An Appalachian Trail Thru-Hiker’s Dilemma

Gretchen Pardon was one month and more than 270 miles into her Appalachian Trail thru-hike when she realized she had to leave the trail.

It was March 23, less than two weeks after the World Health Organization had officially declared COVID-19 a pandemic, when she walked into the city of Hot Springs, NC expecting to take a break in town, see her husband and then get back on trail. But something was off.

“It was a ghost town. I mean no one was there,” Pardon said. “A few hikers were coming into town to resupply, but everything was closed. That made me go: ‘Oh, I don’t know about this.’”

While she was in Hot Springs, the Appalachian Trail Conservancy sent out their third announcement related to COVID-19 asking everyone—thru-hikers, section hikers and day hikers alike—to get off the trail. In that moment the 46-year-old Tennessean realized just how serious the situation was.

Calling time on her hike wasn’t a decision Pardon took lightly: it went against the mindset she had cultivated on her hike, the one that pushed her through tough mornings putting on frozen jackets and trudging through snowy weather.

“I think that anyone who wants to complete a thru-hike needs to have that determination, that drive that says ‘I’m not giving up,’” Pardon said. “That says ‘I’m not going to let something break me.’”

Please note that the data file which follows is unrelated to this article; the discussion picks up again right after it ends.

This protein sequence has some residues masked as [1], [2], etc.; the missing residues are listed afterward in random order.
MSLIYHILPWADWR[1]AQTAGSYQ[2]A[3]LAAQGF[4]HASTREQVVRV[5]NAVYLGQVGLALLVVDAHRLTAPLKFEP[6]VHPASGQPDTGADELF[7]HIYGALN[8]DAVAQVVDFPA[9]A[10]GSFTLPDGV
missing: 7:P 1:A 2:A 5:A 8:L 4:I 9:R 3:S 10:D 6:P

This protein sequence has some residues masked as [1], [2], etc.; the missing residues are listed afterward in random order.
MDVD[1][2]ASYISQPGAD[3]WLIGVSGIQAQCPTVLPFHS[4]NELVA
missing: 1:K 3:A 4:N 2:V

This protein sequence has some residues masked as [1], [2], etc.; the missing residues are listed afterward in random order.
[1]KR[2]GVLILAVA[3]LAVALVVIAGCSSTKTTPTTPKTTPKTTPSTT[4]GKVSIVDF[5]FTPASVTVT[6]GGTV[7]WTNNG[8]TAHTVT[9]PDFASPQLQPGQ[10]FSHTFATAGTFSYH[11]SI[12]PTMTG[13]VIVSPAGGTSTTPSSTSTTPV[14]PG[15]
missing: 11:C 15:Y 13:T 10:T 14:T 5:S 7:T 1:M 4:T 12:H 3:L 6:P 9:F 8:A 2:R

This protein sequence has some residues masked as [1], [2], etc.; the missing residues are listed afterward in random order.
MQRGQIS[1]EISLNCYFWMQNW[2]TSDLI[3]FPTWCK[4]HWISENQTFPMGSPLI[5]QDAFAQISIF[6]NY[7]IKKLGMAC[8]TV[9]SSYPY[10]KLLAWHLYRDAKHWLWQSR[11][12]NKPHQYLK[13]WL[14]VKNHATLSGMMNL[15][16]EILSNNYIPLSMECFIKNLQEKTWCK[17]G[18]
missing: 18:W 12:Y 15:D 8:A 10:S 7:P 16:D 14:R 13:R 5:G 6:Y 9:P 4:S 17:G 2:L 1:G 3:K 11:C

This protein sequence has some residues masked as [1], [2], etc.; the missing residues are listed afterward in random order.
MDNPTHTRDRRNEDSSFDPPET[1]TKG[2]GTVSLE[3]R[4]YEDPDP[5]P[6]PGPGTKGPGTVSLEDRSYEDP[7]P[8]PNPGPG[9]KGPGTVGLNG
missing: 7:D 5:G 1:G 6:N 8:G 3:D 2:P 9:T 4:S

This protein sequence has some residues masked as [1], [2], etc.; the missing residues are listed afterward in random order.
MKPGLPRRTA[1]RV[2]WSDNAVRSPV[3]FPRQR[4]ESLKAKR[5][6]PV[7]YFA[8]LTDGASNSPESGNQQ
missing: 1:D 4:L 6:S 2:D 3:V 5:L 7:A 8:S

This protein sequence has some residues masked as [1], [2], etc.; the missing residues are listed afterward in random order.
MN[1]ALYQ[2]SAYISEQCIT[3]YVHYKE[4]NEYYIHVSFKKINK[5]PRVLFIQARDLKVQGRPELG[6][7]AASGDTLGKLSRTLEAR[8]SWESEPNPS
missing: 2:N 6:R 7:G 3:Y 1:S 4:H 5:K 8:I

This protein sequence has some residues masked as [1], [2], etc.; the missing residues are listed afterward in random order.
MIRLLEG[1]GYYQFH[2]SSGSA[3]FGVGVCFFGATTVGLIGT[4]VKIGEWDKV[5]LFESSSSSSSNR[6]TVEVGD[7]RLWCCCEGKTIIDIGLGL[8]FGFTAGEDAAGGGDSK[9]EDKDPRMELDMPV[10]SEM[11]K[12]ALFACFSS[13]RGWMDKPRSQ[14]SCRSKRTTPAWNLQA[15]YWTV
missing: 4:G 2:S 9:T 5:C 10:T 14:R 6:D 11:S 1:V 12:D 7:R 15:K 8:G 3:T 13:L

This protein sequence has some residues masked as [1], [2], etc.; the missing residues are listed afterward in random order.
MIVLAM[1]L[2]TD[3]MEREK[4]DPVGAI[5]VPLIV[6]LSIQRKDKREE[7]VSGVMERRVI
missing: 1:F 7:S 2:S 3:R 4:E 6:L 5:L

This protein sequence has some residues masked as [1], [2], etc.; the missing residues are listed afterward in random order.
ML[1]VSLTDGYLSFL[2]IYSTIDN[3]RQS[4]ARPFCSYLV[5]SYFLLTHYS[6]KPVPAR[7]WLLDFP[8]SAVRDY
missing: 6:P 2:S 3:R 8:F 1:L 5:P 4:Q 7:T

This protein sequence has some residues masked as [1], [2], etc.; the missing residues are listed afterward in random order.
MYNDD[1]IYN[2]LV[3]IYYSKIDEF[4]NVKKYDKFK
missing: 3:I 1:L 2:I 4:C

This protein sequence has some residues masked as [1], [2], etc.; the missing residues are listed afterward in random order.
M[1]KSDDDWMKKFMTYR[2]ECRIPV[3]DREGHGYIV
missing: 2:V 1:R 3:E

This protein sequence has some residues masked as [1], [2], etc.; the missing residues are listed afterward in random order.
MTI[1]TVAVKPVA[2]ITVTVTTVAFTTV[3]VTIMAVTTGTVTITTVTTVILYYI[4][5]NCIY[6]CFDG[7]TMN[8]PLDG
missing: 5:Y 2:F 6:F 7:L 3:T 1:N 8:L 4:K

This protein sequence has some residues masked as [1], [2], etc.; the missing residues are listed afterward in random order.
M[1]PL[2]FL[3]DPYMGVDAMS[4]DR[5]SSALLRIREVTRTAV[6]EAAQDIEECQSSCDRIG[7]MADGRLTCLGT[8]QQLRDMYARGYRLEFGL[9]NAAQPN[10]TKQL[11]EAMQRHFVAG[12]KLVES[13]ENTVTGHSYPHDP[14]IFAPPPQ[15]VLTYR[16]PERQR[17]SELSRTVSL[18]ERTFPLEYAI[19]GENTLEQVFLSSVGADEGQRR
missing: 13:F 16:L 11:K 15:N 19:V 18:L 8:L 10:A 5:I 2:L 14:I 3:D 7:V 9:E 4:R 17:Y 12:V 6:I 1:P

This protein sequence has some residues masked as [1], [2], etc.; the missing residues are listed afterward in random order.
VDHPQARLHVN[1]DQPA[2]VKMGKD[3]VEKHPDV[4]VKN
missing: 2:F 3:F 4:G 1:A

A pandemic is an obstacle that no thru-hiker could have ever prepared for, however. According to the ATC, more than 3,000 people begin thru-hike attempts in an average year, many of them starting from Georgia between March and April. By fluke of timing, the beginning of the 2020 season corresponded with the explosion of coronavirus through the United States. When the ATC asked thru-hikers to put a pause on their treks, reactions were varied. While some ignored warnings and stayed on trail, most either left or postponed their planned start dates. Now, as parks begin to reopen and states eliminate stay-at-home orders, hikers are considering their options for a thru-hike in 2020. Some, like Pardon, are already back on trail.


When Pardon left Amicalola Lodge on Feb 20 to start her thru-hike, there was just one confirmed case of the novel coronavirus in the United States. Nine days later, the first confirmed US death from COVID-19 would occur.

She remembers thinking about the virus as an international issue, something that existed far away in Italy and China. As she crawled northward on the trail, however, it was becoming America’s problem, too. The pandemic declaration came on March 11. Two days later, the White House declared a national emergency. It was later that week, on March 17, that the ATC put out their first announcement asking thru-hikers to leave the trail.

Sandra Marra, president of the ATC, said that after the national emergency declaration she had to think about how the pandemic would affect the thru-hikers. While many hikers believed they would be safer on the trail than in civilization, Marra had a different perspective.